OTTAWA -- Via Rail says despite plans to resume partial services along certain parts of its rail line, it has "no choice" but to issue temporary layoffs for "close to" 1,000 employees amid the ongoing pipeline blockades.

"Until CN Rail opens the remaining tracks for service, Via Rail has no choice but to continue the cancellation of its services on a large part of its network," said the passenger train Crown corporation in a statement.

The rail service has been down as protests in solidarity with the Wet’suwet’en First Nation have been blocking railways across Canada.

"Therefore it is with sincere regret that we must proceed with temporary employee suspensions. Starting today, close to 1,000 Via Rail employees will receive a notice regarding this matter. The terms of the collective agreements will be respected with regards to the notices given to unionized employees," Via Rail said, calling it an "unprecedented situation" that it hopes ends as soon as possible.

"In 42 years of existence, it is the first time that VIA Rail, a public intercity passenger rail service, has to interrupt most of its services across the country,” said Via Rail President and CEO Cynthia Garneau in the statement announcing layoffs.

"We have done everything to mitigate the impact on our employees and our passengers. At this point, we believe we have made the fairest and most reasonable decision with the proposed temporary suspension plan," she said.

On Thursday, Unifor President Jerry Dias said that 875 Unifor members had been issued layoff notices.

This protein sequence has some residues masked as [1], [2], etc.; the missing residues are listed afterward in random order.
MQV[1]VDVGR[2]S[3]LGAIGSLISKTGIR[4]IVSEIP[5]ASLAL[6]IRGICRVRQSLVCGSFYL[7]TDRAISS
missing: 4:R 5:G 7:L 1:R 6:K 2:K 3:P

“We recognize that these are a result of external factors outside both the employer and the union’s control, and expect these to be temporary disruptions,” Dias wrote in an emailed statement.

“Unifor is in negotiations with the employer to minimize any losses of earnings, ensure notice periods are respected, and to ultimately facilitate an expedited return to work process.“

Unifor also expects to release a regional breakdown the layoffs later in the day.


Terence Johnson, president of Transport Action Canada, said in a statement on Wednesday that forcing Via to shut down its passenger routes wasnot needed as many of them do not pass any demonstrations.

“Mandating complete suspension of Via Rail services on lines without any blockades, and with very little notice to Via Rail or passengers, does not therefore appear to have been operationally necessary,” he said.

“For CN to unnecessarily cause many people to be stranded away from family and friends just before the long weekend, and without compensation or alternative transportation, was unacceptable.”

Johnson also accused CN of using Via Rail and its passengers as leverage to force Ottawa and the Ontario Provincial Police to act in the matter.

Transport Action Canada is calling for a release of the full version of the Train Service Agreement (TSA) between CN and Via Rail, which ultimately forced Via Rail service cancellationslast week, and for the federal government to pass a bill to address the relationship between the two sides.

The organization would also like the federal government to continue paying the salaries of those temporarily laid off.